Nonetheless, reduction goes only so far: “overviewing” picks up some of the slack, which is often what happens here, and then, well, one must turn off the computer in favor of lengthier reading, which lately for me has been Pacepa & Rychlak’s Disinformation, an account of KGB’s accomplishments in the black arts accompanying libel, misdirection, misguidance, slander, and — I say this with “malignant narcissism” in mind — theatrical production.
Writing for The Guardian, Simon Tisdale recently commented on Putin and “The New Cold War” (11/19/2014) — “Last weekend’s G20 summit in Brisbane, Australia, showed just how raw nerves have become – over Ukraine and, more broadly, over what the west has come to see as a pattern of expansionist, confrontational and often illegal behaviour by the Putin regime . . . ” — but perhaps not (yet) as aggression on two fronts.
With this week’s reappearance of the post-Soviet PFLP on the terrorist’s global stage, one might wonder if the attack on a synagogue in Jerusalem was not meant to distract from activity in Donbas.
In fact, my sources suggest that PFLP representatives met with Mikhail Bogdanov, the Russian President’s Special Representative for the Middle East and Deputy Foreign Minister, earlier in November (possibly Sunday, November 2, 2014) and discussed, among other things, S300 missile shipments placed on hold in 2013.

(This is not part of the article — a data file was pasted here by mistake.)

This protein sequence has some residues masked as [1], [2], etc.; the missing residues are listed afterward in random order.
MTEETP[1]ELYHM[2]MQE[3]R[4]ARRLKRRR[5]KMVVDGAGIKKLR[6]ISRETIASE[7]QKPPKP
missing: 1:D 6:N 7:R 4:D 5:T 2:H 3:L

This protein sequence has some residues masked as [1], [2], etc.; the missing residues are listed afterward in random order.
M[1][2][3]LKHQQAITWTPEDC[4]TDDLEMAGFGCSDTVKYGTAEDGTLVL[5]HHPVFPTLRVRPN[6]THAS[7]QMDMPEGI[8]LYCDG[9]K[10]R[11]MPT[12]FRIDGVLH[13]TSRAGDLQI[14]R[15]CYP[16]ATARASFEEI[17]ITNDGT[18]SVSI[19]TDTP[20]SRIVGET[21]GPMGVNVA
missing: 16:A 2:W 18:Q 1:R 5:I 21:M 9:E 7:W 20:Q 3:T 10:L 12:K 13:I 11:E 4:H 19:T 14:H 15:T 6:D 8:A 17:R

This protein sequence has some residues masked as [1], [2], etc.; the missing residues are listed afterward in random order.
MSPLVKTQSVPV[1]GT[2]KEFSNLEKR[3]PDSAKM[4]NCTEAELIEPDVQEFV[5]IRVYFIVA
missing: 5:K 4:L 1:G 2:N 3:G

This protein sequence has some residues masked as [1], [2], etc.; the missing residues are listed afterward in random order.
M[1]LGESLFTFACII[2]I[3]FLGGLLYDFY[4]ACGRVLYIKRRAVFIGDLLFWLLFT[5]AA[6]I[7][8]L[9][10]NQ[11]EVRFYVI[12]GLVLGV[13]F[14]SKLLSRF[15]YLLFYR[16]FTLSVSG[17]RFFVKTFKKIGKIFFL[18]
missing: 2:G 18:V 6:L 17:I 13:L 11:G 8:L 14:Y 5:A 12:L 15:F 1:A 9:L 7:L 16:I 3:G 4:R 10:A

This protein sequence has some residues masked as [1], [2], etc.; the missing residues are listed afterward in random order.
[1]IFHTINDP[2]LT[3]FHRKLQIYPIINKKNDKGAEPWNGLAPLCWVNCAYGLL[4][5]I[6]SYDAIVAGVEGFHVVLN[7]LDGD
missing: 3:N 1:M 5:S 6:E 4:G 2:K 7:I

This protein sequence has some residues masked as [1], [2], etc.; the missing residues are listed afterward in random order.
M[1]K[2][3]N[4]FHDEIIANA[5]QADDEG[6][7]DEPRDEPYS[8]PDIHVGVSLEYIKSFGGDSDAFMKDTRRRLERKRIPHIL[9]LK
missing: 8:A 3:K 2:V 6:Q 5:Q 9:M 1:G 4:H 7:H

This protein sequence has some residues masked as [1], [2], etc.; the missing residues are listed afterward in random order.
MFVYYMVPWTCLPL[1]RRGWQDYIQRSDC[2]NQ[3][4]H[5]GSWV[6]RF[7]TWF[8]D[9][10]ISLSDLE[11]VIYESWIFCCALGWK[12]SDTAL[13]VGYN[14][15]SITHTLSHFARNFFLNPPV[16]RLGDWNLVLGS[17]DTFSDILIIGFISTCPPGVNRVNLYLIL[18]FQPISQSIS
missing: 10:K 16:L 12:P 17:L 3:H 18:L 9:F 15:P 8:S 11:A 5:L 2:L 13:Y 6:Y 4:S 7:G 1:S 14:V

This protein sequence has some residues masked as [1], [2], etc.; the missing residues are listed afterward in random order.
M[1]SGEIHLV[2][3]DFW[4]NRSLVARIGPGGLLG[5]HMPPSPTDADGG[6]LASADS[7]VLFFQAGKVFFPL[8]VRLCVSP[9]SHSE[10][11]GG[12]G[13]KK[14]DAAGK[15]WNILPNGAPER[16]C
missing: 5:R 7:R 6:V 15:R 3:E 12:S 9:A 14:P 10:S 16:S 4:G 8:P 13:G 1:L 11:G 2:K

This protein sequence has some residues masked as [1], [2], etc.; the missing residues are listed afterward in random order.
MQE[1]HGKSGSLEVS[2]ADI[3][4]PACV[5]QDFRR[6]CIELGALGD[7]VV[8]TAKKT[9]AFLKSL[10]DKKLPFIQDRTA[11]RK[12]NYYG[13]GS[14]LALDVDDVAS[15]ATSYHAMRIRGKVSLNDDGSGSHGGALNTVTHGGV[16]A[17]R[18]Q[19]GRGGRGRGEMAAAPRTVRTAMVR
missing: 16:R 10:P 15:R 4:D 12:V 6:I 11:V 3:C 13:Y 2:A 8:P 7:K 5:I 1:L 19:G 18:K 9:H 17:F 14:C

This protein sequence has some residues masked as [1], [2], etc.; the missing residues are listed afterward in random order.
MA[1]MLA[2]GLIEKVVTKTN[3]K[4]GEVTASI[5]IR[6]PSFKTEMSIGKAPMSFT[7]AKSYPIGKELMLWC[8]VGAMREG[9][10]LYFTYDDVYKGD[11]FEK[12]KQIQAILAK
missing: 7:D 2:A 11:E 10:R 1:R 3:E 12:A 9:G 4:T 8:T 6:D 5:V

The Popular Front for the Liberation of Palestine (PFLP) has been designated a foreign terrorist organization by the U.S. Department of State since October 8, 1997. Given Moscow’s overtures concerning cooperation, the lower level meeting would seem duplicitous at least:
“I suggested to Foreign Minister Lavrov that we intensify intelligence cooperation with respect to ISIL and other counter-terrorism challenges of the region and we agreed to do so,” Kerry said just after the meeting, using an alternative name for IS jihadists.